Reaching one billion people in ten years: We have to try

An aerial view of a street crossing in Mexico City. (Getty Images)

Open up a newspaper today and it seems like trends are pointing to one global crisis after another. A recent United Nations report suggested that one million plant and animal species are at risk of extinction by the end of the century. Every day, 45,000 people are forced to flee their homes due to conflict or natural disaster. The West Antarctic Ice Sheet, which contains enough ice to elevate sea levels up to 10 feet, is at risk of collapse.

And then you read a story about a pregnant whale that washed up dead in Italy with 30 pounds of plastic in its stomach, and another one about the two back-to-back cyclones that devastated the people of Mozambique, and at this point, your heart is broken. The human toll and financial costs of these global challenges brings previously unimaginable realities to life.

With all this on my mind, I am excited to have joined the Atlantic Council to lead a new multi-disciplinary team and enterprise, the Adrienne Arsht-Rockefeller Foundation Resilience Center, which will help address these massive challenges.

I come to my new role with a blend of private, nonprofit, and government experience. I joined the Atlantic Council from Bank of America as Global Environmental and Social Risk Executive and prior to the bank, from the Nature Conservancy as head of global climate risk and resilience. I didn’t grow up saying, “I’m going to have a career as a resilience expert.” But I’m so gratified to be in this role, especially at this time, when the challenges that the world faces are so enormous.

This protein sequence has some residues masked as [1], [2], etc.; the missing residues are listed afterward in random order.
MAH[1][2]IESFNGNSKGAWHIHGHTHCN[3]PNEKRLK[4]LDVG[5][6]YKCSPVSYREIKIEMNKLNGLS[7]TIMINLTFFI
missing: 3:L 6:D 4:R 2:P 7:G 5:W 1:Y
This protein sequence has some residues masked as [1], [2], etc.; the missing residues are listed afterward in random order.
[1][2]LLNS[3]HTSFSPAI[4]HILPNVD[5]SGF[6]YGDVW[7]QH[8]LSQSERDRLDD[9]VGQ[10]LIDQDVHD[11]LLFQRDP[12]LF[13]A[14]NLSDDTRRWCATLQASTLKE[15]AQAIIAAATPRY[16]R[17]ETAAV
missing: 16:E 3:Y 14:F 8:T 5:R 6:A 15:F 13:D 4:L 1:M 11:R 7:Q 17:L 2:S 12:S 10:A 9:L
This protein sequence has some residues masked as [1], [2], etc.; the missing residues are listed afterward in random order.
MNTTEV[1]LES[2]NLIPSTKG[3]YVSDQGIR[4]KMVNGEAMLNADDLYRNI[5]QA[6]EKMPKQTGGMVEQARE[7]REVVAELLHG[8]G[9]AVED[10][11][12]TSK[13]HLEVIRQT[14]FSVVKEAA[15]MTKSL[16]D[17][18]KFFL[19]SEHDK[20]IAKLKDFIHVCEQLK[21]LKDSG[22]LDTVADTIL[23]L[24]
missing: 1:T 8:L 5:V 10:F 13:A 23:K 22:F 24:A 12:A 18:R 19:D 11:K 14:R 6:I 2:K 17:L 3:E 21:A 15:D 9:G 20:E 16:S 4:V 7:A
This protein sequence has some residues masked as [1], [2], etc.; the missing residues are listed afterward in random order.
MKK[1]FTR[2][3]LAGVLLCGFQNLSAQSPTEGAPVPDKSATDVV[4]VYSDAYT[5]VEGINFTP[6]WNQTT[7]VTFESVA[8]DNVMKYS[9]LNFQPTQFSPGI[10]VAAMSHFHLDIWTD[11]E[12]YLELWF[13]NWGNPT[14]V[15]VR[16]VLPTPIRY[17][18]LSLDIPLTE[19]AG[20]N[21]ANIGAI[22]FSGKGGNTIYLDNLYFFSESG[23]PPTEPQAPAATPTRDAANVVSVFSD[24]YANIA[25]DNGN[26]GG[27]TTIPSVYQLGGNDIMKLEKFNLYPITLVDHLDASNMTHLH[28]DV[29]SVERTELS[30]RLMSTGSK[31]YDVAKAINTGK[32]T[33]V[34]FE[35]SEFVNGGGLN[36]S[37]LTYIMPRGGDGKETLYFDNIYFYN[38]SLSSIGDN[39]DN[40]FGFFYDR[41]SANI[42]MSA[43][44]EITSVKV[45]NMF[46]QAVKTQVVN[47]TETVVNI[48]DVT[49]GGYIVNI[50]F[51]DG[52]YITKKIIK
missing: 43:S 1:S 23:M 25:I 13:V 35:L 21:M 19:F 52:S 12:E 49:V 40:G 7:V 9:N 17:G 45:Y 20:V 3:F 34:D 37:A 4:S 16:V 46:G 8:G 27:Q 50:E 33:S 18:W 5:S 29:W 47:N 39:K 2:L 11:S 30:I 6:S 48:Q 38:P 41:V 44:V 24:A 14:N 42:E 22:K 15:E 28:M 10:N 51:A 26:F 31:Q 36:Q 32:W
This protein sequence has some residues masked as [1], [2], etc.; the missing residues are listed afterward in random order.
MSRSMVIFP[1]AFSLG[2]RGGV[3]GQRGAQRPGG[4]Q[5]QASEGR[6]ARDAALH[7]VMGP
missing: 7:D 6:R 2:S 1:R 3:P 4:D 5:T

One of my new colleagues, when she sees me in the hall, smiles and says, “Paging Dr. Doom, paging Dr. Doom.” We laugh but know that our collective work is urgent and not funny. But just how much daunting science and inevitable, irreparable harm to people and planet can we all take?  As humans, we can hold simultaneously contradictory perspectives. We can feel skeptical that we can do anything about all the bad things happening around us in the world.  But we also know that we have the collective power, innovative thinking, passion and resources we need to address these problems and make meaningful, lasting improvements to people’s lives.

Harvard University psychology professor Steven Pinker’s scholarly work on positive social change over the last several decades highlights huge forward strides for humankind, such as making significant gains in reducing child mortality, extreme poverty, and illiteracy across the world. Other achievements are shown in the many stories of communities that have come together to improve lives and living conditions. For example, the residents of Miami designed and passed a $400 million bond measure to help pay for sea level rise protections and defense against storms. On a more systemic scale, there is an increasingly strong movement to build infrastructure proven to withstand wind, floods, and wildfire on the horizon.